You didn’t think full-suspension XC bikes were only recently being raced at the top levels of the sport, did you? This month’s Throwback Thursday feature, a 1992 Manitou FS, is more than 20 years old, but it’s still in original condition – and offers a stunning snapshot of the early days of mountain bike full-sus technology.
The idea of a full-suspension mountain bike was still in its infancy back in the early 1990s but that didn’t stop Manitou founder Doug Bradbury from making one that could keep up with the best hardtails of its day. The simple design mimicked the basic profile of rigid frames but with reconfigured suspension fork legs in place of the usual seat stays, plus the requisite pivots behind the bottom bracket shell, above the dropouts, and up at the seat cluster.
The minimal travel, basic elastomer internals, primitive seals and simple pivot designs might not fly by modern standards but back then, it was not only state-of-the-art but an object of lust for mountain bikers worldwide. Even just a couple of inches of travel felt like a couch compared with fully rigid machines, and Bradbury managed to provide that with minimal weight penalty thanks in part to the then-revolutionary Easton Vari-Lite ProGram taper-butted aluminium tubing.
Though considered archaic today, the front and rear suspension on this manitou fs was considered state of the art 22 years ago:James Huang/Future Publishing
This particular example is no garage queen, either: it belongs to former pro – and current Trek mountain bike tester and brand ambassador – Travis Brown, who raced the Manitou FS during the 1992 season. The drivetrain is worn, there’s a patina of dust and grime, and like many FS frames, the head tube is cracked (in five places).
The simple pivot design used composite bushings and press-fit hollow steel axles. the bottom bracket is longer than what shimano would normally have specified for xtr in order to offset the chainrings to the driveside: the simple pivot design used composite bushings and press-fit hollow steel axles. the bottom bracket is longer than what shimano would normally have specified for xtr in order to offset the chainrings to the driveside
“I knew Doug through [fellow Trek employee] Scott Daubert, who was a friend and training partner of mine at the time and he was riding for Manitou,” says Brown. “After Worlds that year , we talked again and I thought that it’d be awesome to ride for a Colorado company. Being an independent frame builder, he didn’t really have the resources to go pro racing but it’s what he wanted to do. He finally got funding for a race team from his Japanese importer – which is where a lot of his bikes were being sold at the time – and eventually said, ‘I got a budget; let’s go racing!'”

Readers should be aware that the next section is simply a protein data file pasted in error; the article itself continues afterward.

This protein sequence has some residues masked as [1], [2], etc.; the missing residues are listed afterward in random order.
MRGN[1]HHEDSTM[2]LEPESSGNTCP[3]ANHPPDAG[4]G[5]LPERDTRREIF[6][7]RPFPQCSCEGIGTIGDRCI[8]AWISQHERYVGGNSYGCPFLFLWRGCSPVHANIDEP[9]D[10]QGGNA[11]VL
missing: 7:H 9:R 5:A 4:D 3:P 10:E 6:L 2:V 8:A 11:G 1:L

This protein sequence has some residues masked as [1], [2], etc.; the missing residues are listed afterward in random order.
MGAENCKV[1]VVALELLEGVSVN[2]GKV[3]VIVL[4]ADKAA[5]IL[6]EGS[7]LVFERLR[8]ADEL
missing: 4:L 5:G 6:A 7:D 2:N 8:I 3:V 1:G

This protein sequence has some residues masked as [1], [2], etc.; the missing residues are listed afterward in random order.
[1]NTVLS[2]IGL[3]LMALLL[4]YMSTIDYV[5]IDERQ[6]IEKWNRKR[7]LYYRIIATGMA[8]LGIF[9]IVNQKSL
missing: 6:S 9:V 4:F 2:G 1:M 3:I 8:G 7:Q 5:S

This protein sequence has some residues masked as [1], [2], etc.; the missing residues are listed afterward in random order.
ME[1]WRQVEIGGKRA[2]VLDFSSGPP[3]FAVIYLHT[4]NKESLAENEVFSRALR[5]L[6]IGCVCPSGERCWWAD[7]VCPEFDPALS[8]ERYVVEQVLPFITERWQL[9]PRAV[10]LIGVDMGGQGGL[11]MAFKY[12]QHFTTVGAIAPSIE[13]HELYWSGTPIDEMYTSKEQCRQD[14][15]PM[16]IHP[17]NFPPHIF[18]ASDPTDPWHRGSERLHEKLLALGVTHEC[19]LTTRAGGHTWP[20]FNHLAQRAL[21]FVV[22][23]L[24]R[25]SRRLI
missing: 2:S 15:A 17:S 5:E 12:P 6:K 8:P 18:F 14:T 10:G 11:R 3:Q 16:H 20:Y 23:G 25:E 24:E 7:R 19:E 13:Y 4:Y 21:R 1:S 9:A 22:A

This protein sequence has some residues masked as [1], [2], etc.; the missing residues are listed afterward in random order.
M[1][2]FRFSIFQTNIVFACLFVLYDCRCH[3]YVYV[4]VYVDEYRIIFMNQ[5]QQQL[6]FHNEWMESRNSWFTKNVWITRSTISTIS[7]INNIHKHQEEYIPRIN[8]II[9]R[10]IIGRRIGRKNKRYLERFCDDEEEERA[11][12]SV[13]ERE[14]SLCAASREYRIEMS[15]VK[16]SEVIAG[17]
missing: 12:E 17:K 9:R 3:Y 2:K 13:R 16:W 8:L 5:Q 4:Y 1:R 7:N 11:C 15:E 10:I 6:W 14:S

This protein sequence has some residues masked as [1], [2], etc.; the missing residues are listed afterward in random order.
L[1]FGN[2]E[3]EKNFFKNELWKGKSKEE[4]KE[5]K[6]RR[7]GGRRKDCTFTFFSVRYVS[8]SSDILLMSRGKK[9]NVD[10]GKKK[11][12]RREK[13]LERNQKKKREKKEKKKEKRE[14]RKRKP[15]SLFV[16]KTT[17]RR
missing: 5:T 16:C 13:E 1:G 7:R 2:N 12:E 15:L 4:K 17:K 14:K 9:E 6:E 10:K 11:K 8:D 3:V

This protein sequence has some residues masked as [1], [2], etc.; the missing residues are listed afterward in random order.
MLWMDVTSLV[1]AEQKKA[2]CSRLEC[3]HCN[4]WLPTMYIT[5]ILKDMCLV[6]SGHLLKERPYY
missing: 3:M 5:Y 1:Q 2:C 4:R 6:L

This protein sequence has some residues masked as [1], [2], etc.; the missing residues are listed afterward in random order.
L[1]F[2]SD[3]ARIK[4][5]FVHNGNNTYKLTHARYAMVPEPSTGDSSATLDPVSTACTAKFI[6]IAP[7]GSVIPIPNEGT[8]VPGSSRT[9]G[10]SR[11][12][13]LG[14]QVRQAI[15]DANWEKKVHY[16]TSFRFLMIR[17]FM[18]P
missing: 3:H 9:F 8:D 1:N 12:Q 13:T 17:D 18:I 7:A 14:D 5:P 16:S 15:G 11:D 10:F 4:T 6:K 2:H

Frame graphics were certainly a little simpler back then. in the case of this bare aluminium frame, it was just a matter of die-cut vinyl decals: frame graphics were certainly a little simpler back then. in the case of this bare aluminium frame, it was just a matter of die-cut vinyl decals
As it turns out, Brown’s career evaluating and developing mountain bike product started long before his days at Trek. Bradbury first provided a Manitou HT hardtail to try out for sizing, and said he could incorporate any changes he wanted into a custom design for his FS.
The underside of the stem is hollowed out to save weight: the underside of the stem is hollowed out to save weight
Brown indeed had some ideas, which included 50mm of additional top tube length relative to the stock geometry, paired with a short-for-its-day 120mm stem. Though Bradbury thought Brown was crazy at the time, the idea would ultimately work its way into the mainstream.
“It was very stable and that was something that I intentionally wanted so the bike would go straight when you were slobbering and tired.”
This one-off also incorporated an extra-wide rear end with a drivetrain that was pushed outboard by 10mm to create a zero-dish rear wheel – an impressively forward-thinking concept that would resurface roughly two decades later for the fat bike market. The design necessitated a custom Shimano XTR rear hub with 145mm spacing (which Bradbury made himself), special asymmetrical dropouts, and a longer bottom bracket spindle to keep everything properly aligned.
While the seatstays are symmetrically positioned relative to the frame’s centreline, the drivetrain was offset outward to yield a zero-dish rear wheel: while the seatstays are symmetrically positioned relative to the frame’s centreline, the drivetrain was offset outward to yield a zero-dish rear wheel
According to Brown, the zero-dish wheel and wider spacing yielded a noticeably stiffer rear end.
“It had a lot of stiffness for that reason. [Doug] had an intuitive design sense and was willing to try things. He was a super smart dude.”
Travis brown raced this custom manitou fs on the world cup circuit in 1992: travis brown raced this custom manitou fs on the world cup circuit in 1992
Special thanks to the folks at The Pro’s Closet, who will soon open up a museum of noteworthy vintage bikes at their headquarters in Boulder, Colorado.
Complete bike specifications
Frame: 1992 Manitou FS w/ custom geometry and 145mm OLD rear spacing
Fork: Manitou 2
Headset: Chris King, 1 1/4in threaded
Stem: Manitou custom, 120mm
Handlebars: Answer Hyperlite w/ Scott ATNZ-LF Short bar ends
Tape/grips: Answer Aggressor
Front brake: Shimano XTR BR-M900
Rear brake: Shimano XTR BR-M900 w/ Madison Aztec pads
Brake levers: Shimano XTR ST-M900
Front derailleur: Shimano XTR FD-M901
Rear derailleur: Shimano XTR RD-M900
Shift levers: Shimano XTR ST-M900
Cassette: Shimano XTR CS-M900, 12-32
Chain: Sachs Sedis
Crankset: Shimano XTR FC-M900, 175mm, 26/36/46T
Bottom bracket: Adjustable cartridge bearing
Front rim: Ritchey Vantage Comp, 28h
Rear rim: Ritchey Vantage Pro, 32h
Front hub: Bullseye
Rear hub: Shimano XTR FH-M900, custom 145mm OLD spacing